Your Opinion Requested: “Lent” and the Equinox

Today is Mardi Gras.

Mardi Gras (and now, in some places, Lundi Gras as well) fall the day before Ash Wednesday and the day before the start of Lent, a 40 period of fasting and piety before Easter.

I have seen a few pagans, Kemetics included, celebrate a period that resembles Lent…but isn’t Lent. I like the idea of sparking spiritual growth with a period of intense study, prayer, and/or offerings in the form of discipline. I’m toying with the idea, for the following reasons.

First and foremost, the vast majority of my family and ancestors were Catholic. There are some Methodists and atheists and other faiths, naturally. But, many Catholics. What’s more, is that Mardi Gras transcends religion where I’m from. Its a tradition we all engage in. Given my last post, I’ve been thinking of my lack of religious traditions but my wealth of cultural traditions. Marid Gras is a bit…loud. But Lent is a time for growth and introspection. It could be a way of connecting me, once again, to those alive and deceased. But is it relevant to me?

The relevance is an important sticking point. I don’t want to celebrate Lent formally, as it is a Christian holiday and, frankly, I am not Christian. It would simply be a parallel to Lent, happening before the Equinox and consisting of a predetermined act which would act as an offering to the Netjeru. There are ways it could be relevant to me personally.

  • For my calendar, the Equinox (near Easter on March 20th) is something I celebrate. I celebrate not just the natural occurrence of the equinox, but I also tie it to the marraige of Wesir and Aset (who I celebrate as the givers of life (Aset through her heka as Weret Hekau and as the Lady of Life; Wesir as Unnefer, he who mannifests beauty, and as the King of the Duat, from whom all life springs). I know this wasn’t a thing celebrated at this time back in the day. But its relevant to me.
  • Also for my calendar, the Equinox falls very close to the start of Shomu, the Ancient Egyptian season of harvest. The celebrations of joy and renewal we see at Easter might be somewhat similar to those at the start of the harvest. While, the renewal might be more appropriate during the flooding season in Ancient Egypt, I don’t have a flood. But, I do have a period where there is more light and warmer temperatures (this winter not withstanding).
  • At the end of February, I do celebrate a day (of my own invention) where Ma’at is honored, and I contemplate what it is and how I can do it. If I moved this to the start of the 40-day period, it might be a good way to kick off the period. The date was arbitrarily chosen anyway.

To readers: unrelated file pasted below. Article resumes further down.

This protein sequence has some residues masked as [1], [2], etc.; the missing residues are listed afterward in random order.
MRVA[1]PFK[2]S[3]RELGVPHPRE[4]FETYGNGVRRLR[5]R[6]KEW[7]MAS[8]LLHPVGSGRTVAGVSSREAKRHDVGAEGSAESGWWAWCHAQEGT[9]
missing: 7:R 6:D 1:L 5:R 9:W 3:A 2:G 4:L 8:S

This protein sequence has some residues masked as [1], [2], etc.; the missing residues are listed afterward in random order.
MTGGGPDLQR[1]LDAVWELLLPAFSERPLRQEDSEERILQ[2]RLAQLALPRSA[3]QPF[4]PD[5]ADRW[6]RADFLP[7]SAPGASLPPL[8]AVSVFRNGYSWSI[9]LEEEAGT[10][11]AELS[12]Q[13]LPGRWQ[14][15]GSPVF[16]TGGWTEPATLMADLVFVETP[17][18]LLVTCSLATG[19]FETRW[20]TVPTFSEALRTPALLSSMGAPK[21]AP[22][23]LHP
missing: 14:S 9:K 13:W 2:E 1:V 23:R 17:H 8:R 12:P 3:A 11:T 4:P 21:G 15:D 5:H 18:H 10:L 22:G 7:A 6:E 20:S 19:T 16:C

What I feel the need to justify is the period of “sacrifice”. The length is not an issue. If I remember right, there were 10-day weeks in Ancient Egypt, and 4 was a number of wholeness and completion. No worries there.

Waverly Fitzgerald talks about the season of Lent as one of slight scarcity just before the burst of abundance of springtime. I don’t know that we can say that about Ancient Egypt or my own place on the Earth. Where I live, you can grow and harvest something year-round. In Ancient Egypt, I can’t find any evidence of there being a slight scarcity just before Shomu. They stockpiled very well. If anything, when the heat grew at of the end of Shomu was a more appropriate time to pray and suffer silently.

But, I can see the utility of a discipline-building sacrifice (if it is properly chosen). I can also see it as a means to honor my akhu (though, as I said, some of my family members were areligious or atheists…though still members of the same culture).

This would also mirror the Mysteries of Wesir celebrated around the fall equinox, where the death of Wesir was the pivotal point.

I know for many of you, this will be a tad too Christian or you may not see the point in giving something up.

But, as I’ve laid it out, what are your thoughts?

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1 Comment (+add yours?)

  1. Trackback: Lenctene: Creating My Own Lenten Season | Faith & Belief by Jarred James Breaux

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